NO STANDING WHERE INSURER DID NOT ISSUE POLICIES; VALUATION DISPUTE IS NOT BAD FAITH (Western District)
There were serious issues in this case as to whether the assignee of over 100 claims named the proper defendant/carrier, and whether the assignors even had insurance policies with the defendant carrier, with the exception of one assignment. The court found that even if the plaintiff/assignee could bring claims, despite dispositive standing issues, no bad faith conduct was established on the record before the court on this summary judgment motion. Thus, the bad faith claims were rejected.
The court found there was at most a dispute over how much the insurer should pay toward certain losses. Western District Judge Haines states:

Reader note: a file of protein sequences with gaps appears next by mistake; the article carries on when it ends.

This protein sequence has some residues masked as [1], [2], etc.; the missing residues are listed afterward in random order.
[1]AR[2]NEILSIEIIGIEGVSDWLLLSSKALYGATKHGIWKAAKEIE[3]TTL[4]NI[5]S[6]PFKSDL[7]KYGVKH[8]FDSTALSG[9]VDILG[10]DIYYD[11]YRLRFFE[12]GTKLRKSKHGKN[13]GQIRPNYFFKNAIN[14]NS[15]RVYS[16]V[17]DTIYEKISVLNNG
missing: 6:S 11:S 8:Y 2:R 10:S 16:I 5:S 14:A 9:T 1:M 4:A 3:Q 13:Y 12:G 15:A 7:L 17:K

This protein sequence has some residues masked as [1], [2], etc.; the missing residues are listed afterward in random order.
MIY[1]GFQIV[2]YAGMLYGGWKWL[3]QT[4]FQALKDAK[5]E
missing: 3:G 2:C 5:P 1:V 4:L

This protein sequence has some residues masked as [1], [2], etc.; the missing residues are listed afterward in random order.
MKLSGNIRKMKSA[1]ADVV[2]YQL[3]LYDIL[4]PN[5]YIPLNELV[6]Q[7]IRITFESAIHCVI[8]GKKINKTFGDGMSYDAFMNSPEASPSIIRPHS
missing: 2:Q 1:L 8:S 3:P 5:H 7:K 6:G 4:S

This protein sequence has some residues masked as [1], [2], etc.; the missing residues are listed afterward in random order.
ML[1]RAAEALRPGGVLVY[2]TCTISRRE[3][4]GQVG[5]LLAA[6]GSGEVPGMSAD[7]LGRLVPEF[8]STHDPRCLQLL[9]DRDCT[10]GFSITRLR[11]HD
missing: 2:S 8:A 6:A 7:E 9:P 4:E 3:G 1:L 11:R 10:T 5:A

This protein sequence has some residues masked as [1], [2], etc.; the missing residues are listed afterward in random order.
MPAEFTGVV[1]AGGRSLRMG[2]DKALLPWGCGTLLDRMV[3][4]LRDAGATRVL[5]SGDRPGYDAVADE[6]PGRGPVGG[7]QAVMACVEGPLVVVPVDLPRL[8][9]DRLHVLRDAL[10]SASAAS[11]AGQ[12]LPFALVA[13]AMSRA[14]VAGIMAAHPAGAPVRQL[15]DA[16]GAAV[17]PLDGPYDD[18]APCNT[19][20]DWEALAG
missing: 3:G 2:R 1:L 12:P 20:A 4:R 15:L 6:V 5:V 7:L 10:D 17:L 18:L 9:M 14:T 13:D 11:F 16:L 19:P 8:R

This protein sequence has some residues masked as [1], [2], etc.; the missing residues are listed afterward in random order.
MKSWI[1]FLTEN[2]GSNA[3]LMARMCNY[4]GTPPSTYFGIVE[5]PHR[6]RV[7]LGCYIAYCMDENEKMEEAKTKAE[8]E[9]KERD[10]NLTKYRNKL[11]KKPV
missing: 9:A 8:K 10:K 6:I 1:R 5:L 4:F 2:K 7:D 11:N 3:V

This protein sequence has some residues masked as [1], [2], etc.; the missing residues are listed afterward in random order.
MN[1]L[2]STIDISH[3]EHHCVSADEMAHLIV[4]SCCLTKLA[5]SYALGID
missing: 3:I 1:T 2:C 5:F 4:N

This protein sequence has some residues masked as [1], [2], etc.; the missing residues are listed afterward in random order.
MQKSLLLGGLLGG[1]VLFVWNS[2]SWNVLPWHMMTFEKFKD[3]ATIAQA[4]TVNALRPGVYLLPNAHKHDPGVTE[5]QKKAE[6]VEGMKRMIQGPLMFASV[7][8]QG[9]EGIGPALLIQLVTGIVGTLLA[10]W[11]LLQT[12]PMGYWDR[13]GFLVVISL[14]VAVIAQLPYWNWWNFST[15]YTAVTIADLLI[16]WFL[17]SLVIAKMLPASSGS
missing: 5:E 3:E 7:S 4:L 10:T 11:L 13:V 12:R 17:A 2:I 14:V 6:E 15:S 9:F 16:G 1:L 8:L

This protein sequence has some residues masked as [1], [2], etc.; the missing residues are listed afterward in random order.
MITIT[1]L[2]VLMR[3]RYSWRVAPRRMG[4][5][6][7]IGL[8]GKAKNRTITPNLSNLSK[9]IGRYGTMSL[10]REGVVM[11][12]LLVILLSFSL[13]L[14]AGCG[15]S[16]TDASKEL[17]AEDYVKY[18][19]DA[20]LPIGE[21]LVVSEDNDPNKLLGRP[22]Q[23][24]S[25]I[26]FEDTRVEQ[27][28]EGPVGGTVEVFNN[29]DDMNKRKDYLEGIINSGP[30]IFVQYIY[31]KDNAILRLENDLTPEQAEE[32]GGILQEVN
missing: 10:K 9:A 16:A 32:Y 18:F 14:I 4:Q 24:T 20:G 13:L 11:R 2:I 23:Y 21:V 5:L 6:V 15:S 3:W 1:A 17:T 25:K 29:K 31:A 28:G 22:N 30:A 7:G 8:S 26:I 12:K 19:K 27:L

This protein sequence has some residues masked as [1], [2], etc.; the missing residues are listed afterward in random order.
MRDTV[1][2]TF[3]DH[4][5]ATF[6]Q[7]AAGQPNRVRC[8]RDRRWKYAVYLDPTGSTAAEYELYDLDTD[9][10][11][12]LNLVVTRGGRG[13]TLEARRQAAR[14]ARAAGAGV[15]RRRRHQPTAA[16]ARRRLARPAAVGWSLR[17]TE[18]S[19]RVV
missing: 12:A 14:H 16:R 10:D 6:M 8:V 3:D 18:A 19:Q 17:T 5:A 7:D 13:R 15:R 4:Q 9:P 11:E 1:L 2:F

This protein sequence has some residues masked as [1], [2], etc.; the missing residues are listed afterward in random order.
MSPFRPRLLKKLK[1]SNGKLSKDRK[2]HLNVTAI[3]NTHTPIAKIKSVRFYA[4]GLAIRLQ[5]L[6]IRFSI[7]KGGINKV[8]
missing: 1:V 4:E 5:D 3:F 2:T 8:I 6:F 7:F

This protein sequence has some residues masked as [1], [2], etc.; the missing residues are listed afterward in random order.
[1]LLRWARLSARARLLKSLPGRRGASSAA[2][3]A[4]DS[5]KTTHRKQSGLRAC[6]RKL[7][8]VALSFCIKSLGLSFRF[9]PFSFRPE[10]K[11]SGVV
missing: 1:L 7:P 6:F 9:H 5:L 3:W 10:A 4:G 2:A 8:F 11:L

Plaintiff’s disagreements with Defendant’s estimates and testimony indicating additional estimates were required and Defendant paid the market labor rate does not show Defendant was acting in bad faith. See Clarke v. Liberty Mut. Ins. Co., … citing Smith v. State Farm Mut. Auto. Ins. Co., … (“Courts have consistently held that a dispute or discrepancy in the valuation of a claim between the insurer and the insured is not alone indicative of bad faith, nor is it sufficient by itself to state a bad faith claim.”); West v. State Farm Ins. Co., … (“A ‘low-ball’ offer alone does not suffice to support a claim for bad faith. ‘[B]ad faith is not present merely because an insurer makes a low but reasonable estimate of an insured’s damages.’ ”); Pfister v. State Farm Fire & Cas. Co., … (discrepancy in parties’ valuation of claim “alone is not evidence of bad faith; Pennsylvania law generally does not treat as bad faith an insurer’s low but reasonable estimate of an insured’s losses”); Williams v. Hartford Cas. Ins. Co., 83 F. Supp. 2d 567, 576 (E.D. Pa. 2000) (“negotiating by offering a figure at the low end of the settlement range does not necessarily constitute bad faith, particularly when the valuation of the injuries and damages of a claim is difficult”). Plaintiff has failed to produce clear and convincing evidence that Defendant acted in bad faith in order to survive summary judgment, and Defendant is entitled to judgment on this claim.